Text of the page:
Kindle: The Greatest Publishing Business Model Since Gutenberg
In the final week of May 2009, BookExpo America—the vast annual book publishing conference—took place at the Javits Convention Center on the West Side of Manhattan.
According to the MediaBistro blog GalleyCat, a panel featured 56-year-old editor Tina Brown (Tatler [UK], The New Yorker, Talk, Vanity Fair and currently TheDailyBeast.com) railing against Amazon.com for its lowball pricing of books for the magical new e-reading machine, Kindle.
“$9.99 is a paltry, pitiful sum,” Brown proclaimed.
Brown is a great editor, but she doesn't know squat about book publishing or business models.
The History of Book Printing in 154 Words
- First came the monks, scribes, scriveners, copyists, illuminators—those dedicated men who saved the knowledge of humanity by creating one-off books by hand. They painstakingly handwrote every individual letter and word, and these manuscripts were bound as books for the rich and powerful.
- Next came woodblock printing. Type was hand-carved on blocks of wood, enabling a printer to create multiple copies of single pages that were assembled and bound into books.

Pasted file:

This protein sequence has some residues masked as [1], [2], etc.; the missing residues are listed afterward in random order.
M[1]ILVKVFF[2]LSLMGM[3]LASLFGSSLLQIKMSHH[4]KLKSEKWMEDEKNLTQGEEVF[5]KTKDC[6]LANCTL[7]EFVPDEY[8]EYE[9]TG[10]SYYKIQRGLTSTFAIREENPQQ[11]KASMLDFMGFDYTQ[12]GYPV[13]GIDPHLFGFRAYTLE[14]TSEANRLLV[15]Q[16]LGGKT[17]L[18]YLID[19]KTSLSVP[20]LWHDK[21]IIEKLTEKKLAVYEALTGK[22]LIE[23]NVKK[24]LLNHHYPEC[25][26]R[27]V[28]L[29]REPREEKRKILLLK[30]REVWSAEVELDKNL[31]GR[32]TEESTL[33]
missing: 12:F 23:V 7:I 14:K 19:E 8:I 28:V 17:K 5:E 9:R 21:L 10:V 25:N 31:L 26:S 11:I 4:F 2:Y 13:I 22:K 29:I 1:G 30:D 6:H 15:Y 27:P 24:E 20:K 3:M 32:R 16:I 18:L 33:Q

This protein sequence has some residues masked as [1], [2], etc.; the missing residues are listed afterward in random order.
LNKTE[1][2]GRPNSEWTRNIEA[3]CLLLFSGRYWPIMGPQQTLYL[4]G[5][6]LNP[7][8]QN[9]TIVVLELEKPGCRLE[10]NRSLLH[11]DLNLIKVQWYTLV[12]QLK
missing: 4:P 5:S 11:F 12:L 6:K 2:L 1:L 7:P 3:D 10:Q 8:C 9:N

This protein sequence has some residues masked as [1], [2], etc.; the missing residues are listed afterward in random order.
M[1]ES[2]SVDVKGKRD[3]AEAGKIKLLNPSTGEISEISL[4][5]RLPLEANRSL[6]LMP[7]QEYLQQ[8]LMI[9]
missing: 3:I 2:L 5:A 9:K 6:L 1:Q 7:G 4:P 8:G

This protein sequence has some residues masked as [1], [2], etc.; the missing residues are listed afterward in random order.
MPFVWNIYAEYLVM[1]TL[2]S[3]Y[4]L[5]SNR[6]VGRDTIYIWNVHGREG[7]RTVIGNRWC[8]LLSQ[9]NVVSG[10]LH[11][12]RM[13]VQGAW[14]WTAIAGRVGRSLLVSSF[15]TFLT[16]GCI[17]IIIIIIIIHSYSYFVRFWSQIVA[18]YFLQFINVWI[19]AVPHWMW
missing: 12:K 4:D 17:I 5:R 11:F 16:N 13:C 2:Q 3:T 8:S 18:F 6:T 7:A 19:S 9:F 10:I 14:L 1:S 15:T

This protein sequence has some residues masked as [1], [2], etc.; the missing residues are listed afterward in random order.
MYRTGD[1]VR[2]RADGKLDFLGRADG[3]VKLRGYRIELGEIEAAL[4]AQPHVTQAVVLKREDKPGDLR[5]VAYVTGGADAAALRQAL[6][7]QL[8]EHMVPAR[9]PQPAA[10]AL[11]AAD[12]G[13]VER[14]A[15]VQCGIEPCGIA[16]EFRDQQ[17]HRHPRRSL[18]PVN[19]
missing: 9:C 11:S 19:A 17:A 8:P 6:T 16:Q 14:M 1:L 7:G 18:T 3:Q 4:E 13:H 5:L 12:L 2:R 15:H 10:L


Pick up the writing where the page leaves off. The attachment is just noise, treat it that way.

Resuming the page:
- Then c. 1450 AD, Johannes Gutenberg invented movable type, where individual letters of the alphabet were cast in metal and assembled into sentences, paragraphs and pages. After the pages were printed on a press, the type was disassembled to be reused over and over again.
- Seven centuries later came the next great breakthrough in book publishing, Amazon’s Kindle machine. It catapults Jeff Bezos (Amazon's CEO) next to Gutenberg and Jason Epstein (inventor of Print-on-Demand) in the pantheon of book publishing innovators.
The Genius of Kindle
My wife, Peggy, is a member of a local book club. Members read one book a month and meet to discuss it. In May 2009, the chosen book was F. Scott Fitzgerald’s classic “The Great Gatsby.” Could I get it on my Kindle? Peggy wanted to know.